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Five Important Tips for Photographing Your Home

This post on photography tips is brought to you by your fellow photo lovers at Shutterfly. They encourage you to capture your memories and share your amazing pictures the way you want with their new Custom Path photo books.

I’ve learned a lot about photographing my home over the last several years. I look back at some of my early shots of the house (like the photos in this post featuring my library), and I cringe at how bad they are. Today I’m going to share all of my tips and tricks with you so that you don’t make the same mistakes I did! You can make just one of these adjustments to improve your shots, or you can combine several changes to really make a difference.

Tripod vs. Handheld

Use a tripod. Always. That’s rule number one, because it’s that important. Rule number two should be to turn off your flash.

Don’t Just Stand There

A lot of people make the mistake of taking pictures from a standing position. It looks amateurish. It’s far better to crouch down just a bit and lower your tripod. (You are using a tripod, right? Rule number one!) Photographing a room from a lower angle makes the ceilings look higher and eliminates weird perspectives from above.

Depth of Field

Want that pretty effect where the subject is in focus and the background is nice and soft? You want shallow depth of field. You use a wide aperture (small F-stop number) to get it. Want everything in focus and sharp? Use a higher number F-stop for deeper depth of field.

Lights On, Lights Off

This comes down to personal preference. My library has been photographed a couple of times by professionals (here and here), and one photographer turned off every light while the other turned them all on (and brought in a few more). I like the look of the photo above with the lights on, but the one with the lights off has truer colors. (Yes, the ceiling is a soft green.)

Proper Exposure

I was focusing on the same spot (the pillow), but that window was making the whole room look backlit. When I first photographed the library in 2007, all of my pictures had this exposure problem, but I had no idea how to fix it (other than trying like mad with Photoshop, to so-so results). I got a better shot here by keeping the aperture the same (to maintain the same depth of field), and decreasing the shutter speed to keep the shutter open longer and let more light in.

Practice Makes Perfect

I’ve been blogging about my home since 2007, so I’ve had a lot of practice and a lot of time to improve. Hopefully these tips will help you get a jump on your own photos and you can avoid some of my early mistakes!

Eventually I want to reshoot some of my older pictures. I would love to make a photo book of my house, maybe featuring a bunch of before and after shots (now that I can take better “after” shots!). Or wouldn’t it be great to make a book for you or your kids to remember their home by if you were moving to a new house? I would have loved a memento like that of my childhood home.

Are any of these tips new to you? Or do you have any you’d like to add?

Sewing Today

I’m sewing curtains for August’s nursery today. With drapery hooks. Wish me luck.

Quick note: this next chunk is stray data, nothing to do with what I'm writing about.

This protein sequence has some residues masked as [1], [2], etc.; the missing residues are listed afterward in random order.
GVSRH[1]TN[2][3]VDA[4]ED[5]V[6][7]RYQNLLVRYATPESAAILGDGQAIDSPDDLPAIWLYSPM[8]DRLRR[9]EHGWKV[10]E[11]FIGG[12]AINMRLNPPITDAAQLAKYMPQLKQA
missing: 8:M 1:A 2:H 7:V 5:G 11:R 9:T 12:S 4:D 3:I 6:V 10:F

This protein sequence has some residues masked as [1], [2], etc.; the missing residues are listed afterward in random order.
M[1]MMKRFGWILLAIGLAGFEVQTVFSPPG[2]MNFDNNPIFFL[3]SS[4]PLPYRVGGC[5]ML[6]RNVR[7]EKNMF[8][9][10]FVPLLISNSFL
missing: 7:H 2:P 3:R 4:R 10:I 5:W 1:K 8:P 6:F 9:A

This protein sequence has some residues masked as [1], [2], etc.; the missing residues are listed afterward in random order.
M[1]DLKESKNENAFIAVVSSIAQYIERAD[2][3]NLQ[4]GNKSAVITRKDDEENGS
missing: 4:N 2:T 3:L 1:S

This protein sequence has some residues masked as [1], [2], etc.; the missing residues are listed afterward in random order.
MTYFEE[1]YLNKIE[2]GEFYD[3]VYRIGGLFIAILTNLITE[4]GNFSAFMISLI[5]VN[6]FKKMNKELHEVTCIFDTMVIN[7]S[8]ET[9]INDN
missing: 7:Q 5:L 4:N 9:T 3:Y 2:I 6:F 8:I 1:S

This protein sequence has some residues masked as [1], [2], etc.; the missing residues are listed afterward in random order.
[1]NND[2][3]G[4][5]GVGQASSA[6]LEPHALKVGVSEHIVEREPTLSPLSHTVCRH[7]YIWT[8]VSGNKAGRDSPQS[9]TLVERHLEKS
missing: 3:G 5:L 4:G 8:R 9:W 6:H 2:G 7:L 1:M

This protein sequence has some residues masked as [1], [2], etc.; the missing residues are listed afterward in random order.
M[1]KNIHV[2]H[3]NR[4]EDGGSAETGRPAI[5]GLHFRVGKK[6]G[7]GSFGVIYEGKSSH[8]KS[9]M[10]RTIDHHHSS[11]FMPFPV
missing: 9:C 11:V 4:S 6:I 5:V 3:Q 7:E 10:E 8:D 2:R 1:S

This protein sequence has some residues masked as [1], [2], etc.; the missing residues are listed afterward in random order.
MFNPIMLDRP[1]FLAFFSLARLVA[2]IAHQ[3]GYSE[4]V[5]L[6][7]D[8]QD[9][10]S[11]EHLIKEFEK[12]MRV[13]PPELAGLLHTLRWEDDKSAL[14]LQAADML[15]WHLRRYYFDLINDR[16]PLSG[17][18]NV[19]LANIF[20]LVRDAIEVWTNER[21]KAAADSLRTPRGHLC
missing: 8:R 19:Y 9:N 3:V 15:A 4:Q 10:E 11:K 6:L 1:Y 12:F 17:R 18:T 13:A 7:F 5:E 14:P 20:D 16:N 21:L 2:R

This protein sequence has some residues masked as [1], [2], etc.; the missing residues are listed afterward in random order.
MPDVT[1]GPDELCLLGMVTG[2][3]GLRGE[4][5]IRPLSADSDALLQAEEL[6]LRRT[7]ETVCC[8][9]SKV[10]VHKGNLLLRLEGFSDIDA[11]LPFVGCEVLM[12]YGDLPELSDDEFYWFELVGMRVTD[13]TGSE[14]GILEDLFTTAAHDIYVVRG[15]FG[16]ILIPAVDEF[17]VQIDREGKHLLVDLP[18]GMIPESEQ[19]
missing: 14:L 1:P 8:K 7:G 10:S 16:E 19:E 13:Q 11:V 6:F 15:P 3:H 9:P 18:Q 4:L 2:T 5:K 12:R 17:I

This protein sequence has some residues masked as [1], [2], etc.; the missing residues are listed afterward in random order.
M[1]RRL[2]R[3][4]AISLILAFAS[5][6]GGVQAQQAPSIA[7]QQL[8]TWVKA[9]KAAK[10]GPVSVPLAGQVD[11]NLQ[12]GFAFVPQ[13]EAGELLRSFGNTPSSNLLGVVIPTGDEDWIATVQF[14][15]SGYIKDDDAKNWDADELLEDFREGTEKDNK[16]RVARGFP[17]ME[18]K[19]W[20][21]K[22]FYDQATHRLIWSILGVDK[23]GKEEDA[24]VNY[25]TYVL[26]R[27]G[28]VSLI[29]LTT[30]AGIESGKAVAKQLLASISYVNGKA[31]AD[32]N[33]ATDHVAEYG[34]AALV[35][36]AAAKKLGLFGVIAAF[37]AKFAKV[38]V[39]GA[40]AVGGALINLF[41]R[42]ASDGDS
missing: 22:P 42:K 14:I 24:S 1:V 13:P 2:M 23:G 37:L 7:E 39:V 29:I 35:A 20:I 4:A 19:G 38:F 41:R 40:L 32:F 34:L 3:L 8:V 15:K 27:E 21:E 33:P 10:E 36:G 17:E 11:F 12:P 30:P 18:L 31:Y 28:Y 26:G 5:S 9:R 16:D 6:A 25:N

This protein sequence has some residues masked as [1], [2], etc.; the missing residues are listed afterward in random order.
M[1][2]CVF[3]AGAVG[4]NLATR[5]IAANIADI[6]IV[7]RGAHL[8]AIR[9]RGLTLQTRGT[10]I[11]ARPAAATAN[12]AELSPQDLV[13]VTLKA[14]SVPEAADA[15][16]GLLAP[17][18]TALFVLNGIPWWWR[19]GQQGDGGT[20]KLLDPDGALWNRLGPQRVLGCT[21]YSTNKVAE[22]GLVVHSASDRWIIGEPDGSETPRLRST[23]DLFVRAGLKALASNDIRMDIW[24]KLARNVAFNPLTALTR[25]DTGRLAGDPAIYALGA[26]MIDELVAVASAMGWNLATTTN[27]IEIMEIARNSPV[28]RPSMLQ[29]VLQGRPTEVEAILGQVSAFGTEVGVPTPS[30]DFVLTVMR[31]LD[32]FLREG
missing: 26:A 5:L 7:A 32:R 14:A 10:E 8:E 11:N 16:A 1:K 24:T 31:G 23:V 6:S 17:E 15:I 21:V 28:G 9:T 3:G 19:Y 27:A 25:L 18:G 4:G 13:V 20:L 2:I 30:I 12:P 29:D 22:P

Upgrading from a Basic Canon Rebel DSLR

I’ve been focusing a lot on photography lately. I learned how to use my camera in manual mode as part of my Thirty Before 30 list, and then I improved my skills with a Photo 101 course. I finally feel like I know what I’m doing, but I’ve realized that I’ve reached my camera’s limitations.

My trusty Canon Rebel XT (350D) has been good to me. Yes, there have been a million improvements on it since mine came out in 2005, but I never felt the need to upgrade until now. My camera is only 8 megapixels, and I can’t go above ISO 400 without noticeable noise (not that the camera goes above 1600 anyway). Our bungalow is dark and taking photos inside has been challenging, so I’m looking for better ISO performance (and better quality overall).

It seems like every blogger with a fancy camera is using a Canon 5D, and I assumed I would upgrade to one as well. Except the more I did my research, the more the Canon 7D started to sound really good. It even does some things better than the 5D (a faster frame rate, and 19 focus points instead of 9, to name a few). Yes, the 5D is a full-frame camera, and it performs exceedingly well in low-light situations, but I think I’m going to be very happy with the 7D for years to come. I may upgrade further to a 5D eventually, but in the meantime I can invest in lenses.

Speaking of lenses, I have the nifty fifty, and I also have a Tamron 28-75mm f/2.8 XR Di Lens. The Tamron was purchased a few months ago as an upgrade to my Rebel’s kit lens while I save for a Canon 24-105mm f/4L IS USM AF. (I think.) The Tamron is a great, inexpensive lens, and I’m excited about using it with my 7D.

I have a post planned for later this month about taking photos of your home, so I’ll take a little time to get to know my new camera before then and I’ll let you know how it is. Now, I’d love to hear from all of you… Are you using a point and shoot, or do you have a DSLR? I’m not a pro (yet), but I can try to answer any questions you may have. I feel like I’ve learned so much even though I used to find all of the information overwhelming, and I want others to know that they can learn it too.

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